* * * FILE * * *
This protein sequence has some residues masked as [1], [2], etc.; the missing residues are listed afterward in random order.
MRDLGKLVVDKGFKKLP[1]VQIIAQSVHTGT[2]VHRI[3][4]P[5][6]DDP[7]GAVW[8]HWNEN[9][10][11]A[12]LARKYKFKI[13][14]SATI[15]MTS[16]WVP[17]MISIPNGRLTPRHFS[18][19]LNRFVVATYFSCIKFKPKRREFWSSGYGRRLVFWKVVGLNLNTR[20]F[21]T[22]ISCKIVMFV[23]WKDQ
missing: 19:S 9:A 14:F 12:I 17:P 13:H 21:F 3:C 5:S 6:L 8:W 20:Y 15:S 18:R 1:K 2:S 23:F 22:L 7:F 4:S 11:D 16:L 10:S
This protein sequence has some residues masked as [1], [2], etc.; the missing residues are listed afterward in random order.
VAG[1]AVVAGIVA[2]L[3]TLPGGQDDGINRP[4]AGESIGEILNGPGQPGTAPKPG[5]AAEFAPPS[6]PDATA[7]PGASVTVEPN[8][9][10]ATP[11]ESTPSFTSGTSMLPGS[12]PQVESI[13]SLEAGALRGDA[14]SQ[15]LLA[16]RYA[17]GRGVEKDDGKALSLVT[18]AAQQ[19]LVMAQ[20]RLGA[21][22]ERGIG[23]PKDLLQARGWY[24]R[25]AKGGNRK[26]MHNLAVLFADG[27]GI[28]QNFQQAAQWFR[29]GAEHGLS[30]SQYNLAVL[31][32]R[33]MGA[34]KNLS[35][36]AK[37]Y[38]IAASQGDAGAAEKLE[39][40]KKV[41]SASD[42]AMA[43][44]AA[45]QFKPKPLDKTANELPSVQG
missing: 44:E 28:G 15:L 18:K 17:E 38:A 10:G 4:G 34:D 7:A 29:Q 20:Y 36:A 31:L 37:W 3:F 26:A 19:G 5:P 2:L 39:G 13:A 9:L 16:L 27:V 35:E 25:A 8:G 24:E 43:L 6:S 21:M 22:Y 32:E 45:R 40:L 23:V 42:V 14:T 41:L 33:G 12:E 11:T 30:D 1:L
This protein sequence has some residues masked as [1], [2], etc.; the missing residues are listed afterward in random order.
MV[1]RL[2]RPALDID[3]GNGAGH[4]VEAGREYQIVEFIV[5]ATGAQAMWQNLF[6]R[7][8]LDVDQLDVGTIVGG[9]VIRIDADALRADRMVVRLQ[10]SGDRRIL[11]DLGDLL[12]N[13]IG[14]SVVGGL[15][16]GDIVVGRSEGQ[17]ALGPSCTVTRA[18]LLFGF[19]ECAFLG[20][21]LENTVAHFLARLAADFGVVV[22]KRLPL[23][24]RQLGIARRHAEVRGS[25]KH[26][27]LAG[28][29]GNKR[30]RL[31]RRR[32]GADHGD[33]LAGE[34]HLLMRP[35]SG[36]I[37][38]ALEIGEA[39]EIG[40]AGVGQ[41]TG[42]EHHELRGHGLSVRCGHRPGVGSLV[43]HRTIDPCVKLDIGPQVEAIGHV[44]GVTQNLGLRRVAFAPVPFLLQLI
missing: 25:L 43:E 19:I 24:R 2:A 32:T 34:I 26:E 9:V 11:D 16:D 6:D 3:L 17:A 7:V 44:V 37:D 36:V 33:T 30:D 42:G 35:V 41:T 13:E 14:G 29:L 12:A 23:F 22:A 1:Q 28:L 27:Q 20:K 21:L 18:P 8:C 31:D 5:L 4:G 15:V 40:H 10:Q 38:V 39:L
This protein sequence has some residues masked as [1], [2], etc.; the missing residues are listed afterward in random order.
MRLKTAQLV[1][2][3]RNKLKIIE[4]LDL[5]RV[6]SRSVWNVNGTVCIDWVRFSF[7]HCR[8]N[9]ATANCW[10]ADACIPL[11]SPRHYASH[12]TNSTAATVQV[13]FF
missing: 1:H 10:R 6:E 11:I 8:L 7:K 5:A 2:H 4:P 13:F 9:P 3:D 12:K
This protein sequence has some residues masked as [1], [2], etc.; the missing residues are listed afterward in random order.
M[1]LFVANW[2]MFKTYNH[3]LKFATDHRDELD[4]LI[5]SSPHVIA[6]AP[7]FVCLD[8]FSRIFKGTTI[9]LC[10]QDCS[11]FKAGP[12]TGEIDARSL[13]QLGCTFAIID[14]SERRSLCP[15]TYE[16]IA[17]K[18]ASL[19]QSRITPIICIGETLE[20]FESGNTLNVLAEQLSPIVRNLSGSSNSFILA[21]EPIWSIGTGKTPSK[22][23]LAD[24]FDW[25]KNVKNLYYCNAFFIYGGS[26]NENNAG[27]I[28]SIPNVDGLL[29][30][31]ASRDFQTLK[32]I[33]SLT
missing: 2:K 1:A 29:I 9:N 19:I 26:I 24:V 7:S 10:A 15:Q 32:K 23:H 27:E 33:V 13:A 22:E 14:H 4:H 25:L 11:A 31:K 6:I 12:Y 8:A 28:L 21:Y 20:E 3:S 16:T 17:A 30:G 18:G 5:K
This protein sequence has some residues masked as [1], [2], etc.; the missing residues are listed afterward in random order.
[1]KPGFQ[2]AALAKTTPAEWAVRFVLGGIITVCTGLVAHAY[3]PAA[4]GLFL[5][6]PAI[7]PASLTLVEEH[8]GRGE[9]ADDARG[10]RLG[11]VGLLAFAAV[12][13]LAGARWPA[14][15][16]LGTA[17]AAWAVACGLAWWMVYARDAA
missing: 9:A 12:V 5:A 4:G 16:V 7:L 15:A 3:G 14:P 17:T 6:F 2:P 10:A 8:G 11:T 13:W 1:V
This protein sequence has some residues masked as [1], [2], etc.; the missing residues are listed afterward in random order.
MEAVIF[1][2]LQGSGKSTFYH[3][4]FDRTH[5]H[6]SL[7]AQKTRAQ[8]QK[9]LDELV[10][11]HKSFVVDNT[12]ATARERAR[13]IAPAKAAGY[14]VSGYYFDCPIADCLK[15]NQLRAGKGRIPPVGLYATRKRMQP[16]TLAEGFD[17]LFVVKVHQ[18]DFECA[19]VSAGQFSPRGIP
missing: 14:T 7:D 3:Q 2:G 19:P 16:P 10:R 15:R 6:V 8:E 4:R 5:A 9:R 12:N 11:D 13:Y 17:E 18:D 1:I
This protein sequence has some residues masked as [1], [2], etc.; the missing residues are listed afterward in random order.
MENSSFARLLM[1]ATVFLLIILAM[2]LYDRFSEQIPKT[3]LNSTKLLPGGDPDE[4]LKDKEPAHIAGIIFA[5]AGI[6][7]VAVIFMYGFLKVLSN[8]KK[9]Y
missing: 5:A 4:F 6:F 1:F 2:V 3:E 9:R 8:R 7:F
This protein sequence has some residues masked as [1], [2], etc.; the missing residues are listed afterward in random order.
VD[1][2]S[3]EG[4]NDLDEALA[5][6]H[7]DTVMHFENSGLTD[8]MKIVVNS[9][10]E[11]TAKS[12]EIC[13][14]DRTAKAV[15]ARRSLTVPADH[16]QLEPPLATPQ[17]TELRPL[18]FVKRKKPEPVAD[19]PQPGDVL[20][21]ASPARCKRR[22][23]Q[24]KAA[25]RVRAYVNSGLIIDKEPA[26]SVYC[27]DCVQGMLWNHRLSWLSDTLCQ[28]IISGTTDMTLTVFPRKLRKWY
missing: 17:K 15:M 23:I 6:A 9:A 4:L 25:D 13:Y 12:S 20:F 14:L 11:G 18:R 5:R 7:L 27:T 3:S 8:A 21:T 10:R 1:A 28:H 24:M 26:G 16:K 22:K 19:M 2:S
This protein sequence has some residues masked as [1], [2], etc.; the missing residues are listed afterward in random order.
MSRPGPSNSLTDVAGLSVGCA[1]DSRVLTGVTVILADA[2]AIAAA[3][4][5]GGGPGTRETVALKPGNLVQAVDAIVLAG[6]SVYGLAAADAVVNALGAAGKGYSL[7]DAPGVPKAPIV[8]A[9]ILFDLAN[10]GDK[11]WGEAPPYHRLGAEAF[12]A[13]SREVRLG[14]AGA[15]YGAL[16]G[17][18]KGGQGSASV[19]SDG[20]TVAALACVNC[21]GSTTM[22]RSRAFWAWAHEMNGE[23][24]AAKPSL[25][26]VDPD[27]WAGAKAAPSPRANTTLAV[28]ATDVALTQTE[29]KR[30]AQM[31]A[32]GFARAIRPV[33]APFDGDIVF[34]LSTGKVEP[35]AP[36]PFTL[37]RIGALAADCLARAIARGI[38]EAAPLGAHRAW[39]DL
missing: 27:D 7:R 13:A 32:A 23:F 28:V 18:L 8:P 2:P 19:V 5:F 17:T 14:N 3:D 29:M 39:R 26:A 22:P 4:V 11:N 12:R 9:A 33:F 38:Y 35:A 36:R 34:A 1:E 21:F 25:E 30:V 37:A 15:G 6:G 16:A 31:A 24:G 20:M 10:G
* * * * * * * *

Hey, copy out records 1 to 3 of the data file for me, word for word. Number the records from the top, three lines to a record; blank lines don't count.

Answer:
This protein sequence has some residues masked as [1], [2], etc.; the missing residues are listed afterward in random order.
MRDLGKLVVDKGFKKLP[1]VQIIAQSVHTGT[2]VHRI[3][4]P[5][6]DDP[7]GAVW[8]HWNEN[9][10][11]A[12]LARKYKFKI[13][14]SATI[15]MTS[16]WVP[17]MISIPNGRLTPRHFS[18][19]LNRFVVATYFSCIKFKPKRREFWSSGYGRRLVFWKVVGLNLNTR[20]F[21]T[22]ISCKIVMFV[23]WKDQ
missing: 19:S 9:A 14:F 12:I 17:P 13:H 21:F 3:C 5:S 6:L 8:W 20:Y 15:S 18:R 1:K 2:S 23:F 22:L 7:F 4:S 11:D 16:L 10:S
This protein sequence has some residues masked as [1], [2], etc.; the missing residues are listed afterward in random order.
VAG[1]AVVAGIVA[2]L[3]TLPGGQDDGINRP[4]AGESIGEILNGPGQPGTAPKPG[5]AAEFAPPS[6]PDATA[7]PGASVTVEPN[8][9][10]ATP[11]ESTPSFTSGTSMLPGS[12]PQVESI[13]SLEAGALRGDA[14]SQ[15]LLA[16]RYA[17]GRGVEKDDGKALSLVT[18]AAQQ[19]LVMAQ[20]RLGA[21][22]ERGIG[23]PKDLLQARGWY[24]R[25]AKGGNRK[26]MHNLAVLFADG[27]GI[28]QNFQQAAQWFR[29]GAEHGLS[30]SQYNLAVL[31][32]R[33]MGA[34]KNLS[35][36]AK[37]Y[38]IAASQGDAGAAEKLE[39][40]KKV[41]SASD[42]AMA[43][44]AA[45]QFKPKPLDKTANELPSVQG
missing: 44:E 28:G 15:L 18:K 17:E 38:A 10:G 4:G 34:D 7:A 29:Q 20:Y 36:A 31:L 37:W 3:F 26:A 19:G 5:P 2:L 39:G 13:A 9:L 16:L 27:V 35:E 25:A 8:G 24:E 43:L 6:S 21:M 22:Y 32:E 45:R 40:L 23:V 42:V 14:T 41:L 33:G 12:E 11:T 30:D 1:L
This protein sequence has some residues masked as [1], [2], etc.; the missing residues are listed afterward in random order.
MV[1]RL[2]RPALDID[3]GNGAGH[4]VEAGREYQIVEFIV[5]ATGAQAMWQNLF[6]R[7][8]LDVDQLDVGTIVGG[9]VIRIDADALRADRMVVRLQ[10]SGDRRIL[11]DLGDLL[12]N[13]IG[14]SVVGGL[15][16]GDIVVGRSEGQ[17]ALGPSCTVTRA[18]LLFGF[19]ECAFLG[20][21]LENTVAHFLARLAADFGVVV[22]KRLPL[23][24]RQLGIARRHAEVRGS[25]KH[26][27]LAG[28][29]GNKR[30]RL[31]RRR[32]GADHGD[33]LAGE[34]HLLMRP[35]SG[36]I[37][38]ALEIGEA[39]EIG[40]AGVGQ[41]TG[42]EHHELRGHGLSVRCGHRPGVGSLV[43]HRTIDPCVKLDIGPQVEAIGHV[44]GVTQNLGLRRVAFAPVPFLLQLI
missing: 25:L 43:E 19:I 24:R 2:A 32:T 34:I 26:E 9:V 11:D 16:D 6:D 3:L 17:A 7:V 44:V 37:D 36:V 33:T 30:D 42:G 35:V 41:T 13:E 14:G 29:L 12:A 23:F 22:A 1:Q 28:L 27:Q 20:K 21:L 18:P 8:C 31:D 5:L 4:G 15:V 40:H 10:Q 38:V 39:L